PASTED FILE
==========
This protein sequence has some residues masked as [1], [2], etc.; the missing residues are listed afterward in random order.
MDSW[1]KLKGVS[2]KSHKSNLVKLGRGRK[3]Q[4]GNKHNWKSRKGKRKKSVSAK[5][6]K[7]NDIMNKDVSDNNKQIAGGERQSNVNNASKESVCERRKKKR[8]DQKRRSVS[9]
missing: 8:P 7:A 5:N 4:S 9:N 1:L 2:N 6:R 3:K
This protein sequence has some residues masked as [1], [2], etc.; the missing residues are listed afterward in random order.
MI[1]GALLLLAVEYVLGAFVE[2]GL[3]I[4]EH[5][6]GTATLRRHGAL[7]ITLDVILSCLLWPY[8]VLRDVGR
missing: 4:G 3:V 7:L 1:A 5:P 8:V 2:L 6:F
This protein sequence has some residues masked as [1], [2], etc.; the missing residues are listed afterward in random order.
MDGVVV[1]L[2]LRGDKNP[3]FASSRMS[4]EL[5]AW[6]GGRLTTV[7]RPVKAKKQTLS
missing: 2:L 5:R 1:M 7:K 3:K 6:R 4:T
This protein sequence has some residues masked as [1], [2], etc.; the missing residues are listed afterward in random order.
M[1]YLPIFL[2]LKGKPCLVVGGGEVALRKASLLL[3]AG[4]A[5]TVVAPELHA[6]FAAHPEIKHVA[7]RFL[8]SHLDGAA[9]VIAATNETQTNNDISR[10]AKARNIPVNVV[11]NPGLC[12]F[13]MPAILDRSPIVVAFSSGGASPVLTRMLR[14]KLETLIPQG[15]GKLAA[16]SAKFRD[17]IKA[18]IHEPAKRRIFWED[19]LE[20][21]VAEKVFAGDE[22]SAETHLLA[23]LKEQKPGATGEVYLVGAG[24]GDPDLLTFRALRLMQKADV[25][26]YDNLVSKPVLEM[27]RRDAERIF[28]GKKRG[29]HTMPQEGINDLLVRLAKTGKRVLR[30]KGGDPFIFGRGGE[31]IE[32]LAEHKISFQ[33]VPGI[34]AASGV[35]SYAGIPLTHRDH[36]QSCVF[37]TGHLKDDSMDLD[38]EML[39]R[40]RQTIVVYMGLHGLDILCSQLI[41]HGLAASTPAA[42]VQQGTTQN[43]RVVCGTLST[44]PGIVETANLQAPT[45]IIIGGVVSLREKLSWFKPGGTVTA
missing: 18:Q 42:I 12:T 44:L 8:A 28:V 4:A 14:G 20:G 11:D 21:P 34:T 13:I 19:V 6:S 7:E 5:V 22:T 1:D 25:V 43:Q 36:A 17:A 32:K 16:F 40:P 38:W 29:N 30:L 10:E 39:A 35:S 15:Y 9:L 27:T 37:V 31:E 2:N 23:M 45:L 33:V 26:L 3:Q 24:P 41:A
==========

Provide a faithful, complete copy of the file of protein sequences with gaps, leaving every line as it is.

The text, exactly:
This protein sequence has some residues masked as [1], [2], etc.; the missing residues are listed afterward in random order.
MDSW[1]KLKGVS[2]KSHKSNLVKLGRGRK[3]Q[4]GNKHNWKSRKGKRKKSVSAK[5][6]K[7]NDIMNKDVSDNNKQIAGGERQSNVNNASKESVCERRKKKR[8]DQKRRSVS[9]
missing: 8:P 7:A 5:N 4:S 9:N 1:L 2:N 6:R 3:K
This protein sequence has some residues masked as [1], [2], etc.; the missing residues are listed afterward in random order.
MI[1]GALLLLAVEYVLGAFVE[2]GL[3]I[4]EH[5][6]GTATLRRHGAL[7]ITLDVILSCLLWPY[8]VLRDVGR
missing: 4:G 3:V 7:L 1:A 5:P 8:V 2:L 6:F
This protein sequence has some residues masked as [1], [2], etc.; the missing residues are listed afterward in random order.
MDGVVV[1]L[2]LRGDKNP[3]FASSRMS[4]EL[5]AW[6]GGRLTTV[7]RPVKAKKQTLS
missing: 2:L 5:R 1:M 7:K 3:K 6:R 4:T
This protein sequence has some residues masked as [1], [2], etc.; the missing residues are listed afterward in random order.
M[1]YLPIFL[2]LKGKPCLVVGGGEVALRKASLLL[3]AG[4]A[5]TVVAPELHA[6]FAAHPEIKHVA[7]RFL[8]SHLDGAA[9]VIAATNETQTNNDISR[10]AKARNIPVNVV[11]NPGLC[12]F[13]MPAILDRSPIVVAFSSGGASPVLTRMLR[14]KLETLIPQG[15]GKLAA[16]SAKFRD[17]IKA[18]IHEPAKRRIFWED[19]LE[20][21]VAEKVFAGDE[22]SAETHLLA[23]LKEQKPGATGEVYLVGAG[24]GDPDLLTFRALRLMQKADV[25][26]YDNLVSKPVLEM[27]RRDAERIF[28]GKKRG[29]HTMPQEGINDLLVRLAKTGKRVLR[30]KGGDPFIFGRGGE[31]IE[32]LAEHKISFQ[33]VPGI[34]AASGV[35]SYAGIPLTHRDH[36]QSCVF[37]TGHLKDDSMDLD[38]EML[39]R[40]RQTIVVYMGLHGLDILCSQLI[41]HGLAASTPAA[42]VQQGTTQN[43]RVVCGTLST[44]PGIVETANLQAPT[45]IIIGGVVSLREKLSWFKPGGTVTA
missing: 18:Q 42:I 12:T 44:L 8:A 28:V 4:A 14:G 20:G 11:D 21:P 34:T 13:I 19:V 6:S 7:E 5:V 22:T 1:D 25:V 43:Q 36:A 17:A 32:K 16:F 40:P 38:W 29:N 30:L 10:E 39:A 35:S 15:Y 9:L 27:T 37:V 31:E 2:N 23:M 45:L 33:V 26:L 3:Q 24:P 41:A